The Emotional Labour of Translations and Interpretations in Music Therapy Research and Practice
Keywords:language imperialism, Southern Africa, BaTonga, multilingualism, music therapy, translation, multicultural, music therapy research, language and power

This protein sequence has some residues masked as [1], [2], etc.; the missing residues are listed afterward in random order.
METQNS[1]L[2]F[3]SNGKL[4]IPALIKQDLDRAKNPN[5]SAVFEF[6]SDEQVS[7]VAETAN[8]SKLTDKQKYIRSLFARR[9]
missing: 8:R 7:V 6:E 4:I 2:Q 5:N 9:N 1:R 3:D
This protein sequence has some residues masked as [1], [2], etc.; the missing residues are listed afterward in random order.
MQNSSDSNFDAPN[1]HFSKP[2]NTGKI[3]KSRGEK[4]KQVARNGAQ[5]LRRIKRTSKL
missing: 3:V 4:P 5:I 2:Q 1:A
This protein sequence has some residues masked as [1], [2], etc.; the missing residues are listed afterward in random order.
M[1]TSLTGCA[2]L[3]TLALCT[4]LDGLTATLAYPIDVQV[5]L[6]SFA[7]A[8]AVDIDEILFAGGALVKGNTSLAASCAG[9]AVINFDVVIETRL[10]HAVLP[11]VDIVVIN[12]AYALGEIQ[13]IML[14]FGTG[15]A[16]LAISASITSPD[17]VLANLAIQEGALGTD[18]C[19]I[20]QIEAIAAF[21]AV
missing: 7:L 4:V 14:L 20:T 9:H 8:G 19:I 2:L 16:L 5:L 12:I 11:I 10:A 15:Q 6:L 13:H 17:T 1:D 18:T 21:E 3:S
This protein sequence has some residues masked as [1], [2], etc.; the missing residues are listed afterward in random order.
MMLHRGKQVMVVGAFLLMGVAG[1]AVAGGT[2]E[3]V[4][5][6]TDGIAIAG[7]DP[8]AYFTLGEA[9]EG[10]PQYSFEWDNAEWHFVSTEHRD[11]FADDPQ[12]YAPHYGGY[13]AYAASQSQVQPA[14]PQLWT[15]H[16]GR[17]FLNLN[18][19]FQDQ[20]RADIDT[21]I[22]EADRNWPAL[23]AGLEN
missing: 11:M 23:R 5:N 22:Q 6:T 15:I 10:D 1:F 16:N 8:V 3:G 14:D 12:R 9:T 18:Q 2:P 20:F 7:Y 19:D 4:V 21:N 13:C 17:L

Language is a natural human system of conventionalised symbols with precise meanings that allows people to express and communicate their innermost thoughts and feelings, sensibilities and subjectivities, and carry out several social roles. Each human constellation develops a language suitable to the lifeworld. The diversity of languages is something to be celebrated, except when language is used as a tool for dominance. While the power of the English language is well recognised, the burden of using the English language by non-native English speakers and the expectation to use English in daily professional interactions are rarely examined in music therapy. Some people have written varied narratives of their encounters with power and language in this issue. This article, however, focuses on the labours of translations and interpretations in accommodating the dominant English language in music therapy research and practice. Using anecdotes and data from my postgraduate research, I demonstrate how the balance of power in the dominance of English in music therapy scholarship benefits the first-language speakers of the English language at the logistical and emotional expense of non-native English speakers.
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